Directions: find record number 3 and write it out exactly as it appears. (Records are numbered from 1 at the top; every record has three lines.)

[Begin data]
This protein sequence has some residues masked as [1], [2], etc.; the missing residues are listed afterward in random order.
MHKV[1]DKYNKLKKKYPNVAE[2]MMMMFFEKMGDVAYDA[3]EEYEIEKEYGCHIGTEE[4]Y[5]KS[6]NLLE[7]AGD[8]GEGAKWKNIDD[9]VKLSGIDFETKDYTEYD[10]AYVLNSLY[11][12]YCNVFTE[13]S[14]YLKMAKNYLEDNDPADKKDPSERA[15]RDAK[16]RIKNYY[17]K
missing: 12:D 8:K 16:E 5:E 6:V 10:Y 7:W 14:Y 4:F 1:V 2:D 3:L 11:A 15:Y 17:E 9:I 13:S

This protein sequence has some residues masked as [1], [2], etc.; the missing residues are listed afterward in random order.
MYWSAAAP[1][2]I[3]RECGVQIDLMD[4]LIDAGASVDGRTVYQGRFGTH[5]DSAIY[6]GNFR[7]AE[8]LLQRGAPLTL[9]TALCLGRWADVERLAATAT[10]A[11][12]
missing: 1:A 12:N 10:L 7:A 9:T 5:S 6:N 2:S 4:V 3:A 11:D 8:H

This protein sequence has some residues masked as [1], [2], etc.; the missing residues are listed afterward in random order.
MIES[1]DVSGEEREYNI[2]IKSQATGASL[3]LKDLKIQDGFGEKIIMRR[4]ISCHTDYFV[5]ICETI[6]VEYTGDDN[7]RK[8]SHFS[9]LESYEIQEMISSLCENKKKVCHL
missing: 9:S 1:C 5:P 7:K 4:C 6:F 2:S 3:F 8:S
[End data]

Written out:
This protein sequence has some residues masked as [1], [2], etc.; the missing residues are listed afterward in random order.
MIES[1]DVSGEEREYNI[2]IKSQATGASL[3]LKDLKIQDGFGEKIIMRR[4]ISCHTDYFV[5]ICETI[6]VEYTGDDN[7]RK[8]SHFS[9]LESYEIQEMISSLCENKKKVCHL
missing: 9:S 1:C 5:P 7:K 4:C 6:F 2:S 3:F 8:S